UFO or meteorite? Residents in the Baviaanskloof area are wondering what on earth – or not of this earth – the object was that hurtled across the night sky and plummeted to the ground, causing their homes to shake on Sunday night.
A team from the Kouga Municipality will continue a search tomorrow for the mysterious object, strongly believed to be a meteorite, that fell from the sky.
People from Jeffreys Bay, Patensie, Uitenhage and Loerie said they saw what looked like a huge fireball or shooting star flying through the sky at about 9pm.
It illuminated the sky, unsettled pets, and caused doors and windows in homes to rattle and vibrate.
Residents in Cambria said the unidentified flying object had also caused objects to fall over in their homes and compared the impact as it hit the ground to a huge explosion or cannon being fired.
After receiving various reports about a possible meteor falling, Kouga Municipality sent a small team in two double-cab bakkies yesterday morning to investigate.
Residents directed them to a kloof area near the small farming area of Cambria, outside Patensie.
But they were unable to access the site by vehicle and were forced to abandon their search in the afternoon.
Municipal spokeswoman LauraLeigh Randall said the team members were looking at possibly continuing their search tomorrow.
“A helicopter would be ideal but that would require special permission as it is a protected nature conservation area,” Randall said.
Jaco Wagner, who lives in Cambria, said he was outside his home with his father, Basi, at about 8.50pm on Sunday.
“We were sitting and talking, and all of a sudden there was a bright light in the sky. It was almost like the sun was coming out,” he said.
“It was almost like a bright blue or turquoise light and then it was not dark anymore.”
Wagner immediately ran into the house to call his mother, Estie.
“Glasses in the cupboards were falling over and the whole house was shaking,” he said.
“By the time we got back outside, it [the mystery object] had fallen and we felt the impact.
“We did not know what it was, so it was scary and exciting at the same time.
“Nothing ever happens in Cambria,” Wagner said.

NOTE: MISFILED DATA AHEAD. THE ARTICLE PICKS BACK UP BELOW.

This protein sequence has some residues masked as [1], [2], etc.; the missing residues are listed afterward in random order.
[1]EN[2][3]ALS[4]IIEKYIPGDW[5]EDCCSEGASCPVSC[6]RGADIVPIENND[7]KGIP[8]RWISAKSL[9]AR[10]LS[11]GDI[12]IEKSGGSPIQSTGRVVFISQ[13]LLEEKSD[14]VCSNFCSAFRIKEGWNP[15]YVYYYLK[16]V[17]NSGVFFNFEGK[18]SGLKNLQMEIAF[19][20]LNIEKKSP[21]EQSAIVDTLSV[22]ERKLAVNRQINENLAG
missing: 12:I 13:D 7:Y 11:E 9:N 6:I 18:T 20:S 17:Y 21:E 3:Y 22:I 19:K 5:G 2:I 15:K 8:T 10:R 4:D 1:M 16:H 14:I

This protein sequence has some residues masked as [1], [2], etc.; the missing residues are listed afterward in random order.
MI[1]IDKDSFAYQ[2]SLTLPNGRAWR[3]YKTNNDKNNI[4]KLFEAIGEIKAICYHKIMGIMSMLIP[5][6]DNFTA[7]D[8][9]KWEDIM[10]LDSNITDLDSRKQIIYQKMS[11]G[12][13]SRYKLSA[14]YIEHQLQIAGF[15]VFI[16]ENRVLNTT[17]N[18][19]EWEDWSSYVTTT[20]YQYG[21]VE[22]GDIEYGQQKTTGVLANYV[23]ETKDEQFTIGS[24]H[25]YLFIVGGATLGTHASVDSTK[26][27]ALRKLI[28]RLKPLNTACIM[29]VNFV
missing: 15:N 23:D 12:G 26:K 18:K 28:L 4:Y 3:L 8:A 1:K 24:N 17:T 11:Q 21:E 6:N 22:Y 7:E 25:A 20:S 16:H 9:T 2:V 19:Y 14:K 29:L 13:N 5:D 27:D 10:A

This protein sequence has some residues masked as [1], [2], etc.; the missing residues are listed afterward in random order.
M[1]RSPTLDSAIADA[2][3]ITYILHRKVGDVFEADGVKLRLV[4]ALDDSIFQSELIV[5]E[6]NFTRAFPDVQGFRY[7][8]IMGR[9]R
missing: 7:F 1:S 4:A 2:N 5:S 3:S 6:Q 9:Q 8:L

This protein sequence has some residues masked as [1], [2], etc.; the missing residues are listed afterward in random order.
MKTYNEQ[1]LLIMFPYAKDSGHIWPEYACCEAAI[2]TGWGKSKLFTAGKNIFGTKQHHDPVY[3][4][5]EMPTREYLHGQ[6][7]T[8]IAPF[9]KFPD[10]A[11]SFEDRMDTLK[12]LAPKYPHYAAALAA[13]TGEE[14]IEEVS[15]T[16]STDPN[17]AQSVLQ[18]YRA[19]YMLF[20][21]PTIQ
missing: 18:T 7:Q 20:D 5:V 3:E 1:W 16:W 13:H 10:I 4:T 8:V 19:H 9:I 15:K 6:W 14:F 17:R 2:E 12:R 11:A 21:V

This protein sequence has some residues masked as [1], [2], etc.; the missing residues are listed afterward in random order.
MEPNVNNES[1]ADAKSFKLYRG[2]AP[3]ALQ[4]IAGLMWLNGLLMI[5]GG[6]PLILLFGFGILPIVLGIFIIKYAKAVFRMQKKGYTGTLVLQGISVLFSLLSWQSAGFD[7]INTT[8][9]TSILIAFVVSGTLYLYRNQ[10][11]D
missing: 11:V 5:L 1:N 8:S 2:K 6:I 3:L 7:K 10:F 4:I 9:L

“We actually have a saying that every 60 minutes nothing happens.”
Estie said: “At Cockscombe Primary School, an 11-year-old boy said the family’s goats got scared and he had to go fetch them.
“He said he saw a bright light as well.”
Another Cambria resident, Arno Streso, said he believed the suspected meteor may have landed on a stretch of his 400ha farm.
“We all felt the impact so I think it landed somewhere on the mountain and that impact carried all the way to our house because everything was vibrating,” he said.
“It should be found because people need to know exactly what it is.”
Helene van der Watt said her staff were standing outside, 200m from her house, when the object hit the ground. “The doors and windows rattled and the dogs were all barking, so I went to the workers,” Van der Watt said.
“They said they saw a bright light, as if it was daylight, and then they heard something like an explosion or a cannon ball being fired.
“I think noise and light can be misleading so it could have landed anywhere.”
Hilda Ferreria said she was watching television with her husband, Espie, in their Patensie home when they heard a strange rattling sound in their house.
“It sounded like shaking and then all of a sudden it just stopped,” she said.
Retired astronomer Case Rijsdijk, a member of the Astronomical Society of Southern Africa (Assa), said the Leonid meteor shower would peak later this month.
He said: “It is unlikely this is the Leonid meteor shower because the particles are tiny, as small as match heads.
“The shower peaks around November 17 so it is still a bit early.
“It will take place between November 12 and 21.”
Assa said in a statement that the South Taurid meteor shower – well known for having a high percentage of fireballs or exceptionally bright meteors – reached its peak between midnight and dawn on November 5.
It was caused by a dust trail that was left behind by a comet, the astronomical society said.